I would venture to guess that 108 degrees Fahrenheit sounds pretty darn to hot most people. Even folks in states like Arizona, California, Florida and Texas might even admit to that sounding a bit warm. But 108 in the Pacific Northwest is not that same as 108 in those traditionally hot pockets of the country. 108 degrees for us in Seattle may seem more like 125 Fahrenheit to other places.
The last week of June and the first week of July saw unprecedented temperatures for the Pacific Northwest. To put the 108-degree mark Seattle hit on June 28 in context, the average temperature for that date in the city is 73.
Portland, Oregon, hit 116 degrees on the same day. Although Portland does trend to the warmer spectrum in the Pacific Northwest, there is no dismissing these types of temperatures.
Golf course greens in the Pacific Northwest are almost exclusively Poa annua. Poa, of course, does not care for extreme temps, which is the main reason it thrives out here. We don’t (sorry, didn’t) experience 100-plus temps very often, let alone a multi-day stretch of them. In fact, we can often go an entire summer without seeing 90.
Safe to say it was a bit surreal to see the forecast six or seven days before the extreme heat was going to hit us. At one point the Seattle Times had the expected high on June 28 at 114. We ended up hitting 108, shattering the recorded record high for the Emerald City by 4 degrees.
Superintendents throughout the region were preparing for the heat event with the same apprehension and concern one might feel in preparing for an approaching hurricane or flood event.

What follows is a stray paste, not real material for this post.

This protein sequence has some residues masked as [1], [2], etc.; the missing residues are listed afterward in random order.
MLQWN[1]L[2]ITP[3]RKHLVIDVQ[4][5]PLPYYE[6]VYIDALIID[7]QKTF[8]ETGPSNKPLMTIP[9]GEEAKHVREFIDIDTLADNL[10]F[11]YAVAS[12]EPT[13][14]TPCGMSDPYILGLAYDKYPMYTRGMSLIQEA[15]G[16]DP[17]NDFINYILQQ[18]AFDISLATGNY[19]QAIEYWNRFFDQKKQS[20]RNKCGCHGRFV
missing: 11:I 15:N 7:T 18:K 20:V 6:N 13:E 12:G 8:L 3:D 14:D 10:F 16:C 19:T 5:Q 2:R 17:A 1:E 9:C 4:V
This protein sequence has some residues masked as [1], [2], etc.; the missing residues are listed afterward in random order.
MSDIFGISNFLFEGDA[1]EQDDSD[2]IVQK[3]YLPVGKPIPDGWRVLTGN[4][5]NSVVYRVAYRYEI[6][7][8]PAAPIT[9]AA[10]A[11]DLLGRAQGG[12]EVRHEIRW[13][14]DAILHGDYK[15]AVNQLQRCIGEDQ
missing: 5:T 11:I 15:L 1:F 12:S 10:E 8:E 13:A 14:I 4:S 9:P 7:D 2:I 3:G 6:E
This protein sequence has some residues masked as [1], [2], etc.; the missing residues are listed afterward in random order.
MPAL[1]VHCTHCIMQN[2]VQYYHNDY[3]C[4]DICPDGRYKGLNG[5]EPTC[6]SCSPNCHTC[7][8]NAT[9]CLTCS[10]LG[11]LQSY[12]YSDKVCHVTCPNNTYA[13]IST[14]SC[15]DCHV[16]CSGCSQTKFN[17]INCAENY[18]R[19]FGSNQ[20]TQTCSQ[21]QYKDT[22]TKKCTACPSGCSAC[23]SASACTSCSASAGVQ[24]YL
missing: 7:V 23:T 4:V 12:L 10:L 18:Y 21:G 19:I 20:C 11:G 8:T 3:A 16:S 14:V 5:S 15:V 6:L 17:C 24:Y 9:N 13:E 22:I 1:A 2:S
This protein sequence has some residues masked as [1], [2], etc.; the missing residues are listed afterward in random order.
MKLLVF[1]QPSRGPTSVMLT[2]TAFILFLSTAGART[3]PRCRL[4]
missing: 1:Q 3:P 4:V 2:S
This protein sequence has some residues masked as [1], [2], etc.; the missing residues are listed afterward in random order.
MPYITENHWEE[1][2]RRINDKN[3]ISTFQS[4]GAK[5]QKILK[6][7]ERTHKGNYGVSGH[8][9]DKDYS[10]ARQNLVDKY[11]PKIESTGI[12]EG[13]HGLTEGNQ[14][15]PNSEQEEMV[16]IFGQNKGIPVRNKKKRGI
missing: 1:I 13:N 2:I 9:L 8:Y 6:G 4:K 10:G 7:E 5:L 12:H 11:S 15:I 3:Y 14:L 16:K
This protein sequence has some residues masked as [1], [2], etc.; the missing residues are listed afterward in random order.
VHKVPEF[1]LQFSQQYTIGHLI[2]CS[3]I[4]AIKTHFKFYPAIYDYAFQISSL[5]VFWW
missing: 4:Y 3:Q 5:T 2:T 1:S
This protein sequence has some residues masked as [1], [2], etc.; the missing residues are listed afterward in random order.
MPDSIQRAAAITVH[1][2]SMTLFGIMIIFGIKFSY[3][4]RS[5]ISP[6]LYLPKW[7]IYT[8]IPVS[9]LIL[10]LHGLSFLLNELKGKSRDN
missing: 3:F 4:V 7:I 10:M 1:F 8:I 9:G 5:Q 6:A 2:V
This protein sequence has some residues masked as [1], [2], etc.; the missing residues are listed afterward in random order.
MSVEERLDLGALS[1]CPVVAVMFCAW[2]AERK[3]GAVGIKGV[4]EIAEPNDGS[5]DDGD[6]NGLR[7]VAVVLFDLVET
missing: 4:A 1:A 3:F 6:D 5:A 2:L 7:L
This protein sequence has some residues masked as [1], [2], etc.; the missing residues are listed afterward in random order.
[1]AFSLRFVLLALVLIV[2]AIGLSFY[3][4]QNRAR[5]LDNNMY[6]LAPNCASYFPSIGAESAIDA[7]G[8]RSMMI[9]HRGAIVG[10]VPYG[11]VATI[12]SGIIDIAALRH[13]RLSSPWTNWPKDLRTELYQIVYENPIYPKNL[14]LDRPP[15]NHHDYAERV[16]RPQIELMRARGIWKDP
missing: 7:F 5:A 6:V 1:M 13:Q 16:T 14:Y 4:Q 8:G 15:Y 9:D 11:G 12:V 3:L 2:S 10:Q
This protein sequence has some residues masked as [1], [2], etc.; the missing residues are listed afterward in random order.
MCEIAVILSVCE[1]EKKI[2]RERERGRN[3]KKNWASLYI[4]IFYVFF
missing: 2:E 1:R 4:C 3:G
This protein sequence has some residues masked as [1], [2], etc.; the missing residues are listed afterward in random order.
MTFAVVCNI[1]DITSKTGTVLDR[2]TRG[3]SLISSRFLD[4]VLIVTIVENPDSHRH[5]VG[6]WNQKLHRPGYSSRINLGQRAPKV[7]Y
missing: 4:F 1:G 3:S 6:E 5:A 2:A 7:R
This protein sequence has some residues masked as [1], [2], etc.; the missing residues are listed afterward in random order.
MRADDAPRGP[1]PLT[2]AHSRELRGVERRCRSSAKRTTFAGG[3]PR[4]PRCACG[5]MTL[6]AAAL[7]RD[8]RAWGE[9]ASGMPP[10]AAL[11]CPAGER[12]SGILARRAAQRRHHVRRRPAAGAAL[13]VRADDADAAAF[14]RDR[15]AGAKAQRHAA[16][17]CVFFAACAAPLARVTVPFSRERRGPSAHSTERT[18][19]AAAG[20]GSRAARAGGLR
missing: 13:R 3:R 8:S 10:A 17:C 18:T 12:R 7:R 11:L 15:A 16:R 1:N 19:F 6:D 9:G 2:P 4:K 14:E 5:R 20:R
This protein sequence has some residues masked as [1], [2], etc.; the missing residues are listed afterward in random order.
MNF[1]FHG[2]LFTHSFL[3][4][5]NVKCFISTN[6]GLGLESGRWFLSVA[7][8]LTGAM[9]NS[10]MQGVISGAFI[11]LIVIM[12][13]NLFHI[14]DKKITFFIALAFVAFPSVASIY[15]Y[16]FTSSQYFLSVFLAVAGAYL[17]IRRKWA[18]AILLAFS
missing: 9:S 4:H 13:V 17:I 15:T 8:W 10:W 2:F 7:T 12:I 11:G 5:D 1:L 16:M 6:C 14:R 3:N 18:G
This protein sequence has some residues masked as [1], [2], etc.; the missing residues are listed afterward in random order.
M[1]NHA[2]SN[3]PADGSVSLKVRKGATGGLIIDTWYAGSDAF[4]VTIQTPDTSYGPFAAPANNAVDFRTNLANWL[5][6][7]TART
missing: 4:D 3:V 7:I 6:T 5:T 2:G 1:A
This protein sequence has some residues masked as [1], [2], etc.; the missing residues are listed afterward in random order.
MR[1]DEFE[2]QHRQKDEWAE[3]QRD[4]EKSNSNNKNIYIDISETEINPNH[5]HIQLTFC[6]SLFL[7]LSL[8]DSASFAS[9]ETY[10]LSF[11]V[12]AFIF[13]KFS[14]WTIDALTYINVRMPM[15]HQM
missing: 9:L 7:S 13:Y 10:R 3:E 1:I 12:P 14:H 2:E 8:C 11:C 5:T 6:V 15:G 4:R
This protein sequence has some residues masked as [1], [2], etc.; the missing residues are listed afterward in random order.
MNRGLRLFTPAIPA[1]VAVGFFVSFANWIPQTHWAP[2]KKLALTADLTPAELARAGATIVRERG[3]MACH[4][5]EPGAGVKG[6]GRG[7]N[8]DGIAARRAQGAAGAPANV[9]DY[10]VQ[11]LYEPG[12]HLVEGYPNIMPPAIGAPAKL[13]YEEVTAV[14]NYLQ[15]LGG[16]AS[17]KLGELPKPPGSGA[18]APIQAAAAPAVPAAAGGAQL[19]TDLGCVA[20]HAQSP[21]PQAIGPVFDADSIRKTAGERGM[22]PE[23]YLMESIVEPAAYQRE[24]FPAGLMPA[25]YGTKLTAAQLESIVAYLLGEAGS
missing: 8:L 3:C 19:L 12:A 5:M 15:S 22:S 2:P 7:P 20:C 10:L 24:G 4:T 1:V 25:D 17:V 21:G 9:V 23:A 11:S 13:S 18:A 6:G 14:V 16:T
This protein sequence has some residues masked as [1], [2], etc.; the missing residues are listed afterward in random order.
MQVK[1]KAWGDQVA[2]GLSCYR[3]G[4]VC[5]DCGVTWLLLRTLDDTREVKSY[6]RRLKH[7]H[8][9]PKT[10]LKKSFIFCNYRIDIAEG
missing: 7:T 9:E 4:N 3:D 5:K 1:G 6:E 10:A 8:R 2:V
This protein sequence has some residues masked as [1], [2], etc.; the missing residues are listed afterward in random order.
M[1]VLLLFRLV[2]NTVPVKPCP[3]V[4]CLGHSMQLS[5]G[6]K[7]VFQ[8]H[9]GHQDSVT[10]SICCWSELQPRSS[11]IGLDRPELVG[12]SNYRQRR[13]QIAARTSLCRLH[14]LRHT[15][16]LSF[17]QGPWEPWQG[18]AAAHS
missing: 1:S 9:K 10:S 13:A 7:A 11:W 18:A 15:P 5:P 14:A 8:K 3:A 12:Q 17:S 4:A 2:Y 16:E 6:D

My golf course, Avalon Golf Links, is about 75 minutes north of Seattle in the Skagit Valley region of Washington. Although our temps trend a few degrees cooler than Seattle, anything north of 100 degrees is nothing to take lightly. My assistant, Tyler Harris, and I started to formulate a game plan about a week before the extreme stretch.
We figured out an afternoon hand-watering schedule, as well as an afternoon syringing schedule, coordinating this with the pro shop to secure some gaps in play to allow us to cool the Poa. The problem with extreme heat in June is the long hours of sunlight. June heat is always more stressful than August or September heat because of the length of sunlight.
We also raised heights about a week before on the greens from .100 to .120 and dropped our daily mowing from two sides a day (we have three nine-hole sides to make up our 27 holes), to one per day and increased our rolling accordingly.
But it wasn’t just the planning of water and figuring out mowing and rolling that had to be considered. For the first time in my 19 years at Avalon, I had a legitimate concern about Pythium, a disease I haven’t given serious thought to since leaving Minnesota a quarter century ago.
Jacob Close is a new sales rep for Simplot in our region, and also a well-respected past superintendent. Jacob observed regionwide concern for the high-temp disease.
“Many superintendents in the region put out preventative Pythium apps before the weekend,” Jacob told me. “After we got through the extreme heat, I heard of no courses that ended up with a Pythium outbreak.”
Jacob also saw many superintendents doing the same things we did at Avalon: raising heights and reducing or even eliminating mowing for about a week. “Regionwide, grass came through healthy for the most part,” he says. “It was definitely a very long eight to 10 days for everyone, but almost all of them were successful.”
I think two things more than any other may have helped us get through the heat event mostly unscathed.